Saturday, September 5, 2009

Rose And Rose Virus

By Thomas Fryd

In the beginning there were no roses, just the house set among oaks on a sloping hill. They were not interested in landscaping but something had to be done. So the couple called in an energetic nurseryman who planted the grounds with honeysuckle, Bridalwreath, lilacs, spirea and evergreens. In a few years his plants far outgrew their allotted space and the grounds were no more pleasant than before.

About this time the oak trees succumbed to a disease, one by one, and had to be removed. As if to save the situation, fate, disguised as an Etoile de Hollande rose flourishing in the shrubbery border, stepped in and inoculated the couple with a rose-growing virus.

Never since has Etoile de Hollande bloomed so luxuriantly, but no matter. The rose was responsible for the slowly rising fever that caused this husband wife teem to get eight more roses.

Despite neglect, the plants thrived. Maybe fate made them beautiful to inspire but more likely, it was good soil balance, lack of cultivation and a "green growing mulch" of portulaca or "moss roses" Which had crept into the bed.

Not much later fate took full charge. A broken arm in the fall and during the slow months it was mending, all the books in the house had been read and the only thing left was seed and flower catalogues.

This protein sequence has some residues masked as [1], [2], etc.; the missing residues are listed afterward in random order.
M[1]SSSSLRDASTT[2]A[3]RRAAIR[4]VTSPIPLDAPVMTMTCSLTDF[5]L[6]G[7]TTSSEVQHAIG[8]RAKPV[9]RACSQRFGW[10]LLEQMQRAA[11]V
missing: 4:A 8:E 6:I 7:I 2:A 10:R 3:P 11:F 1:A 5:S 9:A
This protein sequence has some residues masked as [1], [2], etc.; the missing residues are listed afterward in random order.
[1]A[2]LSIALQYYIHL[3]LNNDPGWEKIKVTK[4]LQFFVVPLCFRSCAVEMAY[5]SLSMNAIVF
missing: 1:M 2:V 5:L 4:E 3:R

The picture of roses brought the old fever back and now there was nothing to interfere with its course. Not even the persistent considering of golf as the only worthwhile diversion but the arm would not allow any play.

Due to the early training under a wonderful mother who loved growing things, the man of the house felt quite at home in this new world and as his vision broadened, he realized how easily a rose bed could replace a golf green.

Right off he knew growing roses on flat ground was as challenging as desert landscaping. It was a tame adventure compared to the thrill of hillside landscaping to develop really good ones on a hillside, such as his.

The property, on a slope facing south, was 168 feet long, 85 feet wide and rises approximately 50 feet above the street. The land climbs in a series of terraces from street to level ground and the house. The ascent continued, in smaller terraces behind the house, to level ground and the garage. It rises again to the rear lot line.

Such terrain is unconventional and presents obstacles. Some imagination, a strong determination-. to have lots of A bright roses and a free expression of our creative powers were needed to develop it.

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